The criteria of sustainable palm oil

huile de palme durable

The criteria of sustainable palm oil

For Alliance member companies, palm oil is considered sustainable if it comes from a plantation that:

  • has no impact on deforestation, meaning exploitation preserves high conservation value areas (including forests known as “primary forests” or “virgin forests”), high carbon stock forests (including forests known as “secondary”) and peatlands.
  • preserves biodiversity: habitats of protected or endangered species, wildlife corridors up to 500m wide from one forest to another for large and small animals, etc.
  • is cautious in its use of pesticides, herbicides and fertilisers, and finds substitutes for the most toxic products.
  • limits its carbon footprint by treating all its waste through environmentally friendly practices (composting, anaerobic digestion of plantation and oil mill waste, etc.)
  • protects the rights of local populations and workers, respecting the principle of free, prior and informed consent of those communities.

These stricter criteria were developed with NGOs working in the field.

Founded in 2004 under the aegis of the WWF, the RSPO (Roundtable on Sustainable Palm Oil) is currently the only international organisation to provide clear certification to its members with defined specifications and practical solutions. It ensures a level of environmental protection to primary forests and high conservation value areas. It also guarantees fairer local redistribution of wealth and benefits generated by an area’s oil palms.

Compliance with these criteria is a prerequisite for certification, approval that can also be withdrawn by the RSPO should an inspection have negative results.

The French Alliance for Sustainable Palm Oil is following RSPO specifications to achieve the objective of 100% certified palm oil by 2015.

The members of the French Alliance for Sustainable Palm Oil have pledged, by 2020, to use palm oil that meets the highest standard available (see the Alliance’s definition of sustainability here).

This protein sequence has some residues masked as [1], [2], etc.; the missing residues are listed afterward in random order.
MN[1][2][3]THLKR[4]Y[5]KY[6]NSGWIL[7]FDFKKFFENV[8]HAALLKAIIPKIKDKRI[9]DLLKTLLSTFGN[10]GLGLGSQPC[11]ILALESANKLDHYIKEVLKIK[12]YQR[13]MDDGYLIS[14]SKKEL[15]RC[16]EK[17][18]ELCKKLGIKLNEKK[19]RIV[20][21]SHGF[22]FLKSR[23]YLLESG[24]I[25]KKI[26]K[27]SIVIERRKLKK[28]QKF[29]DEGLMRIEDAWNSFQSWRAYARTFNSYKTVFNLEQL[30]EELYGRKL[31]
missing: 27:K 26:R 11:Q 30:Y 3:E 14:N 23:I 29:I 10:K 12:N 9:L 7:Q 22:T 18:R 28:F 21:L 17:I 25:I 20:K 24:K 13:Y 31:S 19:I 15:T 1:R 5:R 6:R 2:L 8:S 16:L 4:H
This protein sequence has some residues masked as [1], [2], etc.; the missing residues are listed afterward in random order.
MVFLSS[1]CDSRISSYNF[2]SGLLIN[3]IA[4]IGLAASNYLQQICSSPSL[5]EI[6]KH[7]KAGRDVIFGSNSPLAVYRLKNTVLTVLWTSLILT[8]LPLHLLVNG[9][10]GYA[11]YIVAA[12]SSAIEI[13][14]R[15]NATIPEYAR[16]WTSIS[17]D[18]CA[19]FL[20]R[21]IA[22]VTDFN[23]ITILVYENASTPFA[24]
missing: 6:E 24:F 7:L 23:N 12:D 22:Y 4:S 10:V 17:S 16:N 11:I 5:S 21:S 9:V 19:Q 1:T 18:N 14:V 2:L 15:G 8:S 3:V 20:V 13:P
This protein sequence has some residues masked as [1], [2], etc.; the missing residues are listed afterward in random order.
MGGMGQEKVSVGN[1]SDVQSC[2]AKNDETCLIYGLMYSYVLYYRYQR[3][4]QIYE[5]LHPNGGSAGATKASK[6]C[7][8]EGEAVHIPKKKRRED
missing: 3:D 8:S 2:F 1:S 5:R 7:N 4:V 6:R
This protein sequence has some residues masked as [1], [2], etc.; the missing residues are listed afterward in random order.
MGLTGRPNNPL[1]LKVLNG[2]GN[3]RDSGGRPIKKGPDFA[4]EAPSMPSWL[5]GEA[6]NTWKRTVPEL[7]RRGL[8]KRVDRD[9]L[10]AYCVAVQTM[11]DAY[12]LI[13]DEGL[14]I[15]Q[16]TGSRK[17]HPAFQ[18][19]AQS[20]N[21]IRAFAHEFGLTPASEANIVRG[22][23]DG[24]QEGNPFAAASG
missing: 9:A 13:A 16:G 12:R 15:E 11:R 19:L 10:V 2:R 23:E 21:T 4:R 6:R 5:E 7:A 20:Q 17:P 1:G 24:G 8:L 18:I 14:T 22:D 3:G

Why is this important?

The Alliance criteria defining sustainability help preserve the priceless treasures of our ecosystems while addressing development issues among local populations. This therefore concerns five ecosystem types:

  1. Primary forests. They are intact, never having been exploited, fragmented or influenced by man. They are home to many protected species, such as orangutans, tigers, rhinos, and numerous others.
  2. High conservation value areas (HCVA). There are three types: environmental (primary forests, banks of major rivers, etc.), social (cemeteries, sacred spaces, etc.) and economic (food crops, mining or traditional gathering activities, etc.).
  3. Peatlands. These fragile wetlands store vast quantities of organic carbon and are key areas for stabilising the global climate.
  4. High carbon stock areas: secondary forests, meaning those that have been impacted by humans (i.e., through logging) but are still very dense. They store large amounts of carbon and are home to significant biodiversity.
  5. The lands of local peoples (in principle included in the “social” and “economic” categories of high conservation value areas).